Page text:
My husband is a cardiac surgeon and is going to attend a conference in Berlin, Germany in June. My husband, our two kids and I applied for a tourist visa through the German embassy in Islamabad without giving any information and proof about the conference.

They have rejected our visa application on the ground that our exit from the state is not ascertained. We have stayed in the UK in 2010 for six months when my husband was on a job training. We left the UK in time and it was all smooth. Will it be a wiser decision to re-apply or file an appeal?

Looking forward to your advice.

  • 2
    In your prior visit to the UK, were all 4 members of your family included?
    – Gayot Fow
    Commented Mar 21, 2015 at 4:17

1 Answer 1


A few comments, with no guarantees:

  • An earlier refusal should not automatically lead to the refusal of a new application. The consulate will know you have applied shortly before and they will probably check everything very carefully but they are supposed to evaluate each application on its own merits, without prejudice. Realistically, you will need a very strong application to get a positive outcome but legally speaking there is nothing stopping you from submitting a new application.
  • I suspect lodging an appeal is longer. Ideally, it would at least require writing a letter in German and some legal knowledge so it's not trivial to do right. It's mostly useful when you have a very strong case, you think the consulate is acting illegally and you ultimately want to involve the courts. Otherwise, you might just as well reapply (but that means paying the fee once again, probably in vain).
  • Submitting a conference invitation would seem necessary in any case, but technically that's not the reason for the refusal (that would fall under “justification for the purpose and conditions of the intended stay was not provided” and not “intention to leave the territory of the Member States before the expiry of the visa could not be ascertained”). Consequently, merely submitting the conference invitation will not be enough, you need to address the reason for the refusal.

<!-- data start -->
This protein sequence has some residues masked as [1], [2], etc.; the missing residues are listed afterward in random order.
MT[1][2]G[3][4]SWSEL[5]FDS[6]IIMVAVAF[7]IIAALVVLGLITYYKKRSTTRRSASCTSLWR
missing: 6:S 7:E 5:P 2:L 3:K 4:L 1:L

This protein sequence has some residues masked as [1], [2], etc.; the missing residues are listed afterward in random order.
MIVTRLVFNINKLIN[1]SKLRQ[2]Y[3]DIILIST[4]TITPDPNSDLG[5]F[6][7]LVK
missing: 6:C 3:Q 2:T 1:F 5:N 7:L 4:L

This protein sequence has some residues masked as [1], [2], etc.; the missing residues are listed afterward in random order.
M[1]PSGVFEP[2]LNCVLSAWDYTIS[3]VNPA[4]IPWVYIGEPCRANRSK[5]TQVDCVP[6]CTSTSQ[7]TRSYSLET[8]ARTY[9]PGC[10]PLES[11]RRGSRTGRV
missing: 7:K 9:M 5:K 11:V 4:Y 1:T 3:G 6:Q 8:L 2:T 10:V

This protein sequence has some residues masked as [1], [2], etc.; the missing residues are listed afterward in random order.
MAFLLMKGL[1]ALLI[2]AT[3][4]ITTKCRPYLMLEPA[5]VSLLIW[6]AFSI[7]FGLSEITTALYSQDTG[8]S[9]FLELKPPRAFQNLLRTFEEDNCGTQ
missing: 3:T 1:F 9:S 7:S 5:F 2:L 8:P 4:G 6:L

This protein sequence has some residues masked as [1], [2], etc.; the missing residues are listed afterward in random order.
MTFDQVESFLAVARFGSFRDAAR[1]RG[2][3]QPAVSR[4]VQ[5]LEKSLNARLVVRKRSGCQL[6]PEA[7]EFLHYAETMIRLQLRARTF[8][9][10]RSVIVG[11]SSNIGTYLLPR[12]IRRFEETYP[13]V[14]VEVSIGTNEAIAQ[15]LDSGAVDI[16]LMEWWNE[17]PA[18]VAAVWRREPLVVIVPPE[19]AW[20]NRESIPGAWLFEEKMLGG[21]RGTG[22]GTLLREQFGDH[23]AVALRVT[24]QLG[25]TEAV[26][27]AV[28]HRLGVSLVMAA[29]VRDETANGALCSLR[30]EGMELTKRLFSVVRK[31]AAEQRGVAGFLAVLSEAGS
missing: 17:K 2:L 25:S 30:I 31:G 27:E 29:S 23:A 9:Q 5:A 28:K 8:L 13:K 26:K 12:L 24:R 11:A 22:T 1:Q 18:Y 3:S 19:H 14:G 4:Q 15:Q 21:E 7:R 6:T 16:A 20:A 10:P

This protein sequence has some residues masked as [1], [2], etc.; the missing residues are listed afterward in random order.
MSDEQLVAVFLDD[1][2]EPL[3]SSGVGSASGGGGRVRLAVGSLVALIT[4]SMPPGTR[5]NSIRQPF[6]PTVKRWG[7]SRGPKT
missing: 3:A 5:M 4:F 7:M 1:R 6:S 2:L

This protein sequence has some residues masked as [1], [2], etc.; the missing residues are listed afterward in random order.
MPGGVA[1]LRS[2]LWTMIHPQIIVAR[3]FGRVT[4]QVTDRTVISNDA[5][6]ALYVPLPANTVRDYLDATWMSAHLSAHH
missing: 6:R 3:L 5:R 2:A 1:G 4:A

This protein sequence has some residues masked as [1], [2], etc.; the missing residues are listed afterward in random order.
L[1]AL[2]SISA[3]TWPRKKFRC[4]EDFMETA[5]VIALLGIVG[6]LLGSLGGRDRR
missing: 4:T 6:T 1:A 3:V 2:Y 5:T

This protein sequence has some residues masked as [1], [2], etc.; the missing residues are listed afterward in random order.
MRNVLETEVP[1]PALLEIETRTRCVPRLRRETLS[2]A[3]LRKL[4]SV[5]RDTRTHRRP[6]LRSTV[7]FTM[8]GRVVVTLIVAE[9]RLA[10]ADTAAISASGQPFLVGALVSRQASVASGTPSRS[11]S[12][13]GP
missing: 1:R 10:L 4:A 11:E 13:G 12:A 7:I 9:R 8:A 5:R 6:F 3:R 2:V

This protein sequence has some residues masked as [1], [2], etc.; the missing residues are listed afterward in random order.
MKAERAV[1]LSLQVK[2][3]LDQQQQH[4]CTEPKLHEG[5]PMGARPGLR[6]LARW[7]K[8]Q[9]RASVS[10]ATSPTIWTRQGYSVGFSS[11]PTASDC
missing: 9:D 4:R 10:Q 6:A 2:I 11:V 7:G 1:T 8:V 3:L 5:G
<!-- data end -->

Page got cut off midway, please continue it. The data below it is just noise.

• It's easier to get a visa if your family is staying behind. The assumption is that fathers and mothers will want to return to their children and spouse. It's always more difficult if the whole family is going and you need to provide tangible evidence that you have a good reason to return to Pakistan (your husband's work contract, a proof that you own a house if you do, etc.) That's what “intention to leave the territory of the Member States before the expiry of the visa could not be ascertained” is about.

All in all it's probably going to be difficult, I hope you get a visa and wish you the best of luck but be prepared for a negative outcome.

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